The Relationship between Real-Time EEG Engagement, Distraction and Workload Estimates and Simulator-Based Driving Performance

Identifying potentially impaired drivers is often dependent upon using cognitive testing from a controlled environment (clinic, laboratory) to predict behavior in a dynamic and unpredictable real world driving environment. The goal of this study was to determine the feasibility, and validity, of using a wireless EEG system to ultimately differentiate between impaired and unimpaired drivers. The authors utilized the B-Alert X10 portable wireless EEG/ECG system and applied previously validated EEG algorithms estimating engagement, workload, and distraction within a sample of normal control (n = 10) and HIV seropositive individuals (n = 14). Participants underwent a 30-minute fully interactive driving simulation. Overall, the HIV+ group evidenced significantly higher distraction during the simulation. When grouped according to poor and good performers on the simulation (regardless of HIV serostatus), those performing worse on the simulation had higher distraction, with a trend for lower workload, levels. The authors then examined EEG profiles immediately preceding a crash. Prior to a crash, participants evidenced a significant increase in distraction ~ 10-14 seconds leading up to the crash; the greatest increase was seen in the HIV+ group. These preliminary data support the potential utility of using EEG data in patient populations to identify individuals who might be at risk for impaired driving.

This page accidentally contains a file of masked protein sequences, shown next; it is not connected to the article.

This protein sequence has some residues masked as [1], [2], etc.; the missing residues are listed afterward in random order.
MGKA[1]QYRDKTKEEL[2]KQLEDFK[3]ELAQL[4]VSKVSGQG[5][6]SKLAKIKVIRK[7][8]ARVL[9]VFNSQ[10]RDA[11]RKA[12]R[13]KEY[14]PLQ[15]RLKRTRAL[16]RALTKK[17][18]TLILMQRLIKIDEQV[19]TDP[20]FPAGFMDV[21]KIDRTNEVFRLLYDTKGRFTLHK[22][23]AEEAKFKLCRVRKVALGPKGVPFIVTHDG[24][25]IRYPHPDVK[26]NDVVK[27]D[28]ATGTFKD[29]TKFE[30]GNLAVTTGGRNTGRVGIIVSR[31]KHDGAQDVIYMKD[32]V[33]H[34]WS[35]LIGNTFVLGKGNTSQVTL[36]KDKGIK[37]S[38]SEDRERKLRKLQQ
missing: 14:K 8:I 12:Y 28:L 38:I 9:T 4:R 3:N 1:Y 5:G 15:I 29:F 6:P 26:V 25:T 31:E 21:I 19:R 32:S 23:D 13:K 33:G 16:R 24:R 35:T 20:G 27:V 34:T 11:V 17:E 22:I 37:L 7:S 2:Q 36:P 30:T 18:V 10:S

• English

Media Info

  • Media Type: Web
  • Features: Figures; References;
  • Pagination: 7p
  • Monograph Title: Driving Assessment 2013: Proceedings of the 7th International Driving Symposium on Human Factors in Driver Assessment, Training, and Vehicle Design

Subject/Index Terms

Filing Info

  • Accession Number: 01493912
  • Record Type: Publication
  • ISBN: 9780615819723
  • Report/Paper Numbers: 63
  • Files: TRIS
  • Created Date: Sep 17 2013 11:48AM